F1 rookie Rio Haryanto says he hopes to be up to speed with his new surroundings by the end of next week's group test in Barcelona, after his first taste of life as a full-time Manor racer proved an eye-opener for the Indonesian.
Haryanto, who steps up from the GP2 Series for 2016. suffered a couple of near-identical spins during his two days of running at the Circuit de Catalunya, and admits that he needs to find his feet quickly or risk being left behind heading to the season-opener in Melbourne in mid-March.
"I am still here learning and there are still two more days for testing, so I will try to do my best to learn as much as I can before the first GP," the GP2 racewinner confirmed, "I am getting more confident with the team and the relationship with the engineers and, hopefully, I'll feel comfortable by the end of the second test.
"Yesterday, I was still learning and I already felt a step better in the relationship with the team. Day by day, I will get used to it, but it is interesting coming from GP2 to F1. It is a huge difference. In GP2, you only work with two engineers but, in F1, you work with 30 or 40! A lot of people involved and procedures to follow, so it is a big change but, by time, I will get used to it."
While frustrated with his spins, which both occurred at turn four, Haryanto admits that he is making a big step between his previous series and the top flight.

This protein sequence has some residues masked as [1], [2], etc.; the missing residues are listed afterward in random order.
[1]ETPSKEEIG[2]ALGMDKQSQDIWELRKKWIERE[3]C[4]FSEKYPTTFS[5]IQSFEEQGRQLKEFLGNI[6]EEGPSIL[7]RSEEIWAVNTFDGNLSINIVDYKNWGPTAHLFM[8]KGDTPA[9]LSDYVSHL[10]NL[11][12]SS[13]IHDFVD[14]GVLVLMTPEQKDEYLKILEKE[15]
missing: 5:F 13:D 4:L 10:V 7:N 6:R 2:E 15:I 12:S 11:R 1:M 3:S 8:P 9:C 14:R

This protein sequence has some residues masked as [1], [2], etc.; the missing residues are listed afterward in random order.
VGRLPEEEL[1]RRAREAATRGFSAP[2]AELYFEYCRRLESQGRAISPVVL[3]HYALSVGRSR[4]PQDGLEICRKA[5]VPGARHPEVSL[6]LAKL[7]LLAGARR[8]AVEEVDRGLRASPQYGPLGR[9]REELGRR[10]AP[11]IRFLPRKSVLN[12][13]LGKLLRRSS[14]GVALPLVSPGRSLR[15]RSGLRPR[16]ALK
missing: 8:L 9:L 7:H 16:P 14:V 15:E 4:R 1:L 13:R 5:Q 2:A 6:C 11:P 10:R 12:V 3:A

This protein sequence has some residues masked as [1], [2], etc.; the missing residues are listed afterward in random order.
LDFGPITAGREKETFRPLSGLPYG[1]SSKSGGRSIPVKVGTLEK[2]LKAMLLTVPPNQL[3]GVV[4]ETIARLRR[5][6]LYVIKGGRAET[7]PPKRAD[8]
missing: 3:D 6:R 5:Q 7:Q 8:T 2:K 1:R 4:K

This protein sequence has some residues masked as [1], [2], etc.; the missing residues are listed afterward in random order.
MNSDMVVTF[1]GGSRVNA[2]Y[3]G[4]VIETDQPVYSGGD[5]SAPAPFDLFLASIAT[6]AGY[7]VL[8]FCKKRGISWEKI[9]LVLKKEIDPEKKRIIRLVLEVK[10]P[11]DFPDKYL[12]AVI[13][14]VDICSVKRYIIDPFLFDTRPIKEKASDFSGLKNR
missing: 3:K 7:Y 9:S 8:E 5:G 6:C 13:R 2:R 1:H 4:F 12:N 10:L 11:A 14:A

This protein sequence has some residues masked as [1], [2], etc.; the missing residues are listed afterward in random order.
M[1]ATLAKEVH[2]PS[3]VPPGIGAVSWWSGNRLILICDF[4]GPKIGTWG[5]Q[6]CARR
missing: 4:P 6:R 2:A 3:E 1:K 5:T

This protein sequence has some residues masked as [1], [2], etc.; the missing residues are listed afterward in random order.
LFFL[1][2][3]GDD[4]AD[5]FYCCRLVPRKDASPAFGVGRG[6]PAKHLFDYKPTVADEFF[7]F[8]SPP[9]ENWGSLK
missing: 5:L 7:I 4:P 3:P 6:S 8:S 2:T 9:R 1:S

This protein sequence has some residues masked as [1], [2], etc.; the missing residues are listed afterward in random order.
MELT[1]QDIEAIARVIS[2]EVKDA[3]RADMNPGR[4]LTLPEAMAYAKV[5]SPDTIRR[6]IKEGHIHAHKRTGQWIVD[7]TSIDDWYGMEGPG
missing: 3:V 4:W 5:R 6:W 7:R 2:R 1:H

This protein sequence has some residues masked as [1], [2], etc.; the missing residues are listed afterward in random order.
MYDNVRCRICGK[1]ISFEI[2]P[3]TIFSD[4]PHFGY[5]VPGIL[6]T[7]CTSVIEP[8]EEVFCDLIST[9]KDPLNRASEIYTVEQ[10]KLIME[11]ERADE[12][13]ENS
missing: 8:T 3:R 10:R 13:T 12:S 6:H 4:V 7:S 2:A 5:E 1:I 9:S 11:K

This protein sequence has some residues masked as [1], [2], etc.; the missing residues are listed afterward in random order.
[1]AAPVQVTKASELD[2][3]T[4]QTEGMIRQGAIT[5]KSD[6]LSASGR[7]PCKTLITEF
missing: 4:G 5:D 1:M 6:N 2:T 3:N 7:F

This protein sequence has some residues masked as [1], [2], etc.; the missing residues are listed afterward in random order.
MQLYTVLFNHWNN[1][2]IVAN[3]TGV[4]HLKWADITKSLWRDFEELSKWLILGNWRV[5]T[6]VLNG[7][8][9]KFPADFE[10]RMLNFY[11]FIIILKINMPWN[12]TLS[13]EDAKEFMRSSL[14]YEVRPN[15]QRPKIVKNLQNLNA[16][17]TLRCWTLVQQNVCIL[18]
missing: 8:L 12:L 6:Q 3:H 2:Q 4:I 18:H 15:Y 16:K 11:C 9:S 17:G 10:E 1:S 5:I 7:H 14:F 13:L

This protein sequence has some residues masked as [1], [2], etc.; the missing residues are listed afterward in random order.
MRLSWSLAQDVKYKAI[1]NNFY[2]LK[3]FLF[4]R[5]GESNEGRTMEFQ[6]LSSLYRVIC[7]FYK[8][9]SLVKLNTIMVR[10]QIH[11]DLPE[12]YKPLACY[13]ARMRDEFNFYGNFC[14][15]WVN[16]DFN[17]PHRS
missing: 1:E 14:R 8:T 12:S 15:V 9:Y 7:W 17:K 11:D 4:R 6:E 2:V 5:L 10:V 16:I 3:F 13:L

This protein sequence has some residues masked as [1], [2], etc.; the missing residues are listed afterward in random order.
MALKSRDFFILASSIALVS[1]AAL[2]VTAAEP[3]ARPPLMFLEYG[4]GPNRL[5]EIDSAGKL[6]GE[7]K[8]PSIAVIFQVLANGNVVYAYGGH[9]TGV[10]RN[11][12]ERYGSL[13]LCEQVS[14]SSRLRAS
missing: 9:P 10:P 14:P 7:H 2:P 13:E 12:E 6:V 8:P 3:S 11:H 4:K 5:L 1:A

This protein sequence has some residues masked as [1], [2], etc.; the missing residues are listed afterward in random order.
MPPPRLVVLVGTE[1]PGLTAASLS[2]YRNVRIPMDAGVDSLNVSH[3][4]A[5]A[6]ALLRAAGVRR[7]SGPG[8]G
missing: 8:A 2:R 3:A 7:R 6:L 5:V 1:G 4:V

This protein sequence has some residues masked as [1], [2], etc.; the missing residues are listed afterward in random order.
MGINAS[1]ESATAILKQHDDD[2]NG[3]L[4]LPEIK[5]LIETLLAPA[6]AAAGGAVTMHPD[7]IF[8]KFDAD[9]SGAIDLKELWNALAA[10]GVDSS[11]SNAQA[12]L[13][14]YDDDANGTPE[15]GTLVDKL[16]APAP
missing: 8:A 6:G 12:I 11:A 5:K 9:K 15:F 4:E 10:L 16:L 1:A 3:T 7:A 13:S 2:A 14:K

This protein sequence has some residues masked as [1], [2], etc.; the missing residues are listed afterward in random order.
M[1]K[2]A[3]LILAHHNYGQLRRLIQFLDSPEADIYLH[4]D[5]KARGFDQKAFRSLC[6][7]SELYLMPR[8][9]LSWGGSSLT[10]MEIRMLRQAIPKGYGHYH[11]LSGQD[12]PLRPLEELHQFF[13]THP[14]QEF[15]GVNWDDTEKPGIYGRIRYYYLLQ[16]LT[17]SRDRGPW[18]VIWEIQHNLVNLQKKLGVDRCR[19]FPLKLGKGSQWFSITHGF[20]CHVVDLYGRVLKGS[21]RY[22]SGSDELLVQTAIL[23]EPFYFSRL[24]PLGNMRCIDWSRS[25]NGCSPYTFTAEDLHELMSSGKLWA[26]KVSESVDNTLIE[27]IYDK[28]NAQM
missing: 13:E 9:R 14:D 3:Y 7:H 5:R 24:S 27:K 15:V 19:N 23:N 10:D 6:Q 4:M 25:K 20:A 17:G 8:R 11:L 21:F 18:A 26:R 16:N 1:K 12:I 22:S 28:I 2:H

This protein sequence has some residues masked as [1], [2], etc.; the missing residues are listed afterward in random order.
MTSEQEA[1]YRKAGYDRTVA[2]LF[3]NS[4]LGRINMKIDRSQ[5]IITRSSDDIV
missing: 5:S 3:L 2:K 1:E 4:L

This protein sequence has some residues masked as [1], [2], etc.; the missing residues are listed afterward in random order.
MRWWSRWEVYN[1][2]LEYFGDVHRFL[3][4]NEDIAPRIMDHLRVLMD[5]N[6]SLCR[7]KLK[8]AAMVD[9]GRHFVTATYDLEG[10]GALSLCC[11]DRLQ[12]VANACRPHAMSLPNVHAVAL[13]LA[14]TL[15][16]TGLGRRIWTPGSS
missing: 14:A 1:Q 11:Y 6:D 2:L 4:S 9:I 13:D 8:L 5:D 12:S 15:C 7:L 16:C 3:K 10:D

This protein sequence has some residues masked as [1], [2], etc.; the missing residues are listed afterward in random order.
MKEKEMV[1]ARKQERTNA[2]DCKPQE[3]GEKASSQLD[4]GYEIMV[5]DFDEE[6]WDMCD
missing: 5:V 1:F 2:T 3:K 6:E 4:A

"I was getting used to the car and finding the limits of the car, so I went in a little too hot," he conceded, "Unfortunately, there was damage on the car so we couldn't finish the afternoon session, but we had good morning sessions where we managed to follow our run plan and managed to find improvements with the car. Hopefully, I could still learn more for the next one.
"Every time we go out, there have always been some set-up changes and I want to improve myself. I am pushing hard to get the maximum out of me and the car and we see today I make a mistake. I have to learn from that and not repeat again.
"It is tough. We are all here trying to improve the car. We have a new car, a new development and all I can say is the difference between the old car - because I tested it - compared to this one are huge steps of development and performance. I am learning from my side and, from the team, we try to build as much of a relationship before the first GP. I think that is the key to get our target."
Manor racing director Dave Ryan accepts that Haryanto - and team-mate Pascal Wehrlein - faces a steep learning curve with the equivalent of just four days of testing before making his race debut and is ready to give to rookie time to adjust.
"They've both got a fair bit of racing under their belts - Pascal in particular has got a lot of experience given his age - so we have to trust them," the Kiwi commented, "We've got all our own engineers and their way of looking at things and calibrating things so they can see whether what they're saying falls in line with what we expect. Overall, it's a pretty good balance and we can cope with that.
"To be honest, I would have been surprised if [Haryanto] didn't
have a couple of incidents. As long as he learns from it, it's fine. It hasn't cost us, let's just get on with it and see how it turns out."